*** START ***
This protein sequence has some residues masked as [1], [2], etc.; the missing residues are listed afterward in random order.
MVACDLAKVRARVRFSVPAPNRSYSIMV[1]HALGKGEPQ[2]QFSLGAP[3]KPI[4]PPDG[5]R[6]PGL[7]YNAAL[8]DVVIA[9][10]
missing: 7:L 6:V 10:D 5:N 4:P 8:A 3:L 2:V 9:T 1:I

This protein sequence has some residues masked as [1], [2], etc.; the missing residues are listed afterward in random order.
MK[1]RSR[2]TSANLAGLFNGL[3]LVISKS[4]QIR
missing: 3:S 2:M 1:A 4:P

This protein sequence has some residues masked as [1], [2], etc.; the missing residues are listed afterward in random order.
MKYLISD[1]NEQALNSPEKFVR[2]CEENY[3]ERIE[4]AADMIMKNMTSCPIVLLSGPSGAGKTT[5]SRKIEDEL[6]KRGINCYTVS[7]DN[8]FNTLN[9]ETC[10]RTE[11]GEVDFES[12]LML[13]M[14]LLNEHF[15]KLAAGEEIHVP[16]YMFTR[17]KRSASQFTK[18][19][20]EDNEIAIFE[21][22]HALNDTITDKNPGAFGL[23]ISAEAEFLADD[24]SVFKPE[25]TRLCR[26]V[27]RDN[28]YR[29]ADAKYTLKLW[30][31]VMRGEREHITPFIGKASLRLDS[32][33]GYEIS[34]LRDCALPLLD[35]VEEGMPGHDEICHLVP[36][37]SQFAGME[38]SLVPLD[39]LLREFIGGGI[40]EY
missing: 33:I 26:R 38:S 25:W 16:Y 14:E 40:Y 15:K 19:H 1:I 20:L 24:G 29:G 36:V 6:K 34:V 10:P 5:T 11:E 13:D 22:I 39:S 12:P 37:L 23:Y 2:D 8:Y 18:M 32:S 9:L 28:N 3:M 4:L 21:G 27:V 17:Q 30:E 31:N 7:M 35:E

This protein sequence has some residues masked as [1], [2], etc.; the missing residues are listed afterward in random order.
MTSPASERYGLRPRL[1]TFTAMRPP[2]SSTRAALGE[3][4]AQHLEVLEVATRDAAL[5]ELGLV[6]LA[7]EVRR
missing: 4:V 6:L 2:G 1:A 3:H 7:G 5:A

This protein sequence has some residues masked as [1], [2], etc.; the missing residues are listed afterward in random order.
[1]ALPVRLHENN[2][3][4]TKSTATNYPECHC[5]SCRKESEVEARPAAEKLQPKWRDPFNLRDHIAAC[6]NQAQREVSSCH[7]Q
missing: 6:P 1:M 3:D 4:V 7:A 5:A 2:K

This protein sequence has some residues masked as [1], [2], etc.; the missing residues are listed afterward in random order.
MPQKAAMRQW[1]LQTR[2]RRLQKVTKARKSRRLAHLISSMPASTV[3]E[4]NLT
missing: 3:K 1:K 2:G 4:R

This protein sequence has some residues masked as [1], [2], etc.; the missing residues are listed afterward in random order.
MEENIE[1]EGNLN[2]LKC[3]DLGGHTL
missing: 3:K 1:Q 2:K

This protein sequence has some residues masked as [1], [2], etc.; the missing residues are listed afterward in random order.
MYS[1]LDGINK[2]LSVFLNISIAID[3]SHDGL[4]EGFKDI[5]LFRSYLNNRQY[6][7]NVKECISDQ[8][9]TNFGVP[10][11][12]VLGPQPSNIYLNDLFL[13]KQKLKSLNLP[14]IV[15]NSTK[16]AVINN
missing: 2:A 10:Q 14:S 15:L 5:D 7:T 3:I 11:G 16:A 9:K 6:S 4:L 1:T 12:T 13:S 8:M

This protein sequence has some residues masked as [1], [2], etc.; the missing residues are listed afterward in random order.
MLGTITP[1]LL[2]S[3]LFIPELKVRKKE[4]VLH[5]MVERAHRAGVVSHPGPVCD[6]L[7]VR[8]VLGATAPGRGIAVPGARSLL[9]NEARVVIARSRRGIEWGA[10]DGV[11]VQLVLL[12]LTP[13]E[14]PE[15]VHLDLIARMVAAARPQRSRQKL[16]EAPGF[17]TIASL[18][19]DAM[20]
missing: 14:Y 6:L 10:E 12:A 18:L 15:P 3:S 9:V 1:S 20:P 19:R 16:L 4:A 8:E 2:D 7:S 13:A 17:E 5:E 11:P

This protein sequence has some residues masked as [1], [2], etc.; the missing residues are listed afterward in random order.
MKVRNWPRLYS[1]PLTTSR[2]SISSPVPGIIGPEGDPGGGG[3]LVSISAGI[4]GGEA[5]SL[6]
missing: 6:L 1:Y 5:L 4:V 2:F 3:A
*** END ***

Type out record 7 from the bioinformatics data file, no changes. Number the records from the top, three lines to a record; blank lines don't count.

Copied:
This protein sequence has some residues masked as [1], [2], etc.; the missing residues are listed afterward in random order.
MEENIE[1]EGNLN[2]LKC[3]DLGGHTL
missing: 3:K 1:Q 2:K